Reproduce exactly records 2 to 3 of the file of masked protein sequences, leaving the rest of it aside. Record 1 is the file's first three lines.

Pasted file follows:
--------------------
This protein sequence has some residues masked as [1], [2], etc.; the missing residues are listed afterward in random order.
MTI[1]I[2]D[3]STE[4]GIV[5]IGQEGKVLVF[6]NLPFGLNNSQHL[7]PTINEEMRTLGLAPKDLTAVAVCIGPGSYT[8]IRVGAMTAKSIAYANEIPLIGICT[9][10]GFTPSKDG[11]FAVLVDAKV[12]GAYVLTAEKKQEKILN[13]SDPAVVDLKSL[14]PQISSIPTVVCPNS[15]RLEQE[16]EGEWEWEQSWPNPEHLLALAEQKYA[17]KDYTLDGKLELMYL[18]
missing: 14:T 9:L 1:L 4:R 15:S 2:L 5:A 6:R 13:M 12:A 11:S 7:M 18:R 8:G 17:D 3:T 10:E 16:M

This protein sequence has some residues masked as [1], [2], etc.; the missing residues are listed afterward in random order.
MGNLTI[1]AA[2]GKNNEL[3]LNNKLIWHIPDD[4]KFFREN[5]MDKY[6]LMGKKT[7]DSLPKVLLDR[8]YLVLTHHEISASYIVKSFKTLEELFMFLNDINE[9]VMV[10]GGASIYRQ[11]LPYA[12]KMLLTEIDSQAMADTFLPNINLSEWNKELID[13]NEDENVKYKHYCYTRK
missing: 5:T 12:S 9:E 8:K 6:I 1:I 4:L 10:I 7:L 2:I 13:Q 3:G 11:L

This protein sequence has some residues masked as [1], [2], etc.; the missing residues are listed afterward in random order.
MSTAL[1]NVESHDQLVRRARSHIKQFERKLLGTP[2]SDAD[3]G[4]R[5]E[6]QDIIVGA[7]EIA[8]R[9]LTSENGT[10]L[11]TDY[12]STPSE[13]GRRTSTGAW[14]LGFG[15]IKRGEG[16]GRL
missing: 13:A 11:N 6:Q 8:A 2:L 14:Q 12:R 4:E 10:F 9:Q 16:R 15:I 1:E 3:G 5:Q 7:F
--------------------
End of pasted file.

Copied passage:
This protein sequence has some residues masked as [1], [2], etc.; the missing residues are listed afterward in random order.
MGNLTI[1]AA[2]GKNNEL[3]LNNKLIWHIPDD[4]KFFREN[5]MDKY[6]LMGKKT[7]DSLPKVLLDR[8]YLVLTHHEISASYIVKSFKTLEELFMFLNDINE[9]VMV[10]GGASIYRQ[11]LPYA[12]KMLLTEIDSQAMADTFLPNINLSEWNKELID[13]NEDENVKYKHYCYTRK
missing: 5:T 12:S 9:E 8:K 6:I 1:I 4:L 10:I 7:L 2:I 13:Q 3:G 11:L

This protein sequence has some residues masked as [1], [2], etc.; the missing residues are listed afterward in random order.
MSTAL[1]NVESHDQLVRRARSHIKQFERKLLGTP[2]SDAD[3]G[4]R[5]E[6]QDIIVGA[7]EIA[8]R[9]LTSENGT[10]L[11]TDY[12]STPSE[13]GRRTSTGAW[14]LGFG[15]IKRGEG[16]GRL
missing: 13:A 11:N 6:Q 8:A 2:L 14:Q 12:R 4:E 10:F 9:Q 16:R 15:I 1:E 3:G 5:Q 7:F